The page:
Use of this content is subject to the Terms and Conditions of the MD Consult web site.
Brown: Atlas of Regional Anesthesia, 3rd ed., Copyright © 2006 Saunders, An Imprint of Elsevier
< Previous Next >


To make the occipital block effective for pain diagnosis and therapy, the anesthesiologist must clarify the expectations regarding the block for the patient before performing it. Often patients reach the anesthesiologist only after a long and arduous trial of alternative pain therapies; thus, it is as important for the anesthesiologist to handle the psychosocial implications of the procedure as it is to discuss the technical features.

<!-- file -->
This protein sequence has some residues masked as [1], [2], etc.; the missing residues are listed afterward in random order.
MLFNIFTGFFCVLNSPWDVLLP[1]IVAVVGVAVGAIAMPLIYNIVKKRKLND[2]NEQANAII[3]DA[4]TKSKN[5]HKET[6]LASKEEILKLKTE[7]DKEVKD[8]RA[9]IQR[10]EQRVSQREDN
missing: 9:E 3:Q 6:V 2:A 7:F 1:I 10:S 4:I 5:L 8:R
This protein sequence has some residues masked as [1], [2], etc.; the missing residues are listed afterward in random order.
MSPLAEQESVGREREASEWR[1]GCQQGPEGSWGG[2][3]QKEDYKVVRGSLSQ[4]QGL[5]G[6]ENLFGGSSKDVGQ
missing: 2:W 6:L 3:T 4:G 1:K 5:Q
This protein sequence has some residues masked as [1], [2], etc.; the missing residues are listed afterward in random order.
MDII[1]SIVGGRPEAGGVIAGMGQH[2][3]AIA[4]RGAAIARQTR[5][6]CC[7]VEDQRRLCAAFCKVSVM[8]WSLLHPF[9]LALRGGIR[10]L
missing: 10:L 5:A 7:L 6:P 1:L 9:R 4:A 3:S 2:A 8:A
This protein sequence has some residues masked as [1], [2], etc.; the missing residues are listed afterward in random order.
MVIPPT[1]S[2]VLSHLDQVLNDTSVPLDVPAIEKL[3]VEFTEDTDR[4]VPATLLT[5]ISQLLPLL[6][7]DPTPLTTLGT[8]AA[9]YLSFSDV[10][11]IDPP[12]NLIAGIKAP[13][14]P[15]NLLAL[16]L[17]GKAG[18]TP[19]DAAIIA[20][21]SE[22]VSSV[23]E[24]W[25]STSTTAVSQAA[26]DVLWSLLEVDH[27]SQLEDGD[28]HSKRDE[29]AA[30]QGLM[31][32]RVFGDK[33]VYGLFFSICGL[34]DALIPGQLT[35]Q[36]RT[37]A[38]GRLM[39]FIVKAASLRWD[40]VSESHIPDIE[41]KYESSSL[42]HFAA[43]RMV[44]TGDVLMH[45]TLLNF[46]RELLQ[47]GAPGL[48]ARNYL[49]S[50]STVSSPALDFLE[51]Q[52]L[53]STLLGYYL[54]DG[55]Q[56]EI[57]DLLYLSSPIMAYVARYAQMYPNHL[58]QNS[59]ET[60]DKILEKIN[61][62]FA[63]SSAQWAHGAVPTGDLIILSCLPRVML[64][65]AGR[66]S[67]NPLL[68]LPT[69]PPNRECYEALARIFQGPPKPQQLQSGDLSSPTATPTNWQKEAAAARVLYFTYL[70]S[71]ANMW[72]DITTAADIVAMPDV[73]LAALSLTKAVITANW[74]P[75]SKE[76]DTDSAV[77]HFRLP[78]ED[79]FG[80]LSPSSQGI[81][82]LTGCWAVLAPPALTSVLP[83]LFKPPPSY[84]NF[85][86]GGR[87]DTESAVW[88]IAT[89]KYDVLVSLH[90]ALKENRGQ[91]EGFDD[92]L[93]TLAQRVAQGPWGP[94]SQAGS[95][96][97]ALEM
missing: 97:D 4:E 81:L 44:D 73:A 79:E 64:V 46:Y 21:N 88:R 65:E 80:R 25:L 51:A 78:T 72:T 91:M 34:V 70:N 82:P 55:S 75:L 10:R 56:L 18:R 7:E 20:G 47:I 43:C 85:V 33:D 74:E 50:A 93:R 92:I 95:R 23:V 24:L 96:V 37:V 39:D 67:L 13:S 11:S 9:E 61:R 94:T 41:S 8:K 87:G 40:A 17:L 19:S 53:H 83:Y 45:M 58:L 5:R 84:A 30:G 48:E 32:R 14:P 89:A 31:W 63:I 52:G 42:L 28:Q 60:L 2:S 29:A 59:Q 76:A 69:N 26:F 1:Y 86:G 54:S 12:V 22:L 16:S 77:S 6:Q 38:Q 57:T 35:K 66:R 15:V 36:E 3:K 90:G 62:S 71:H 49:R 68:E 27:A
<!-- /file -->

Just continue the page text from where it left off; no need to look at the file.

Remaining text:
When a diagnostic block is planned, it is important to keep the dose of local anesthetic small to minimize confusion with relief of myofascial pain. Similarly, relief of ipsilateral retro-orbital or temporal pain after an occipital block does not rule out the possibility of occipital neuralgia as the cause of the pain syndrome, as pain relief is produced outside the typical sensory distribution of the occipital nerve. In some of these cases, owing to brain stem and spinal cord interneuronal connections between the trigeminal nucleus and the second cervical spinal nerve, retro-orbital pain is frequently relieved with a greater occipital nerve block.

< Previous Next >

About MD Consult Contact Us Terms and Conditions Privacy Policy Registered User Agreement
Copyright © 2007 Elsevier Inc. All rights reserved. 
Bookmark URL: /das/book/0/view/1353/55.html/top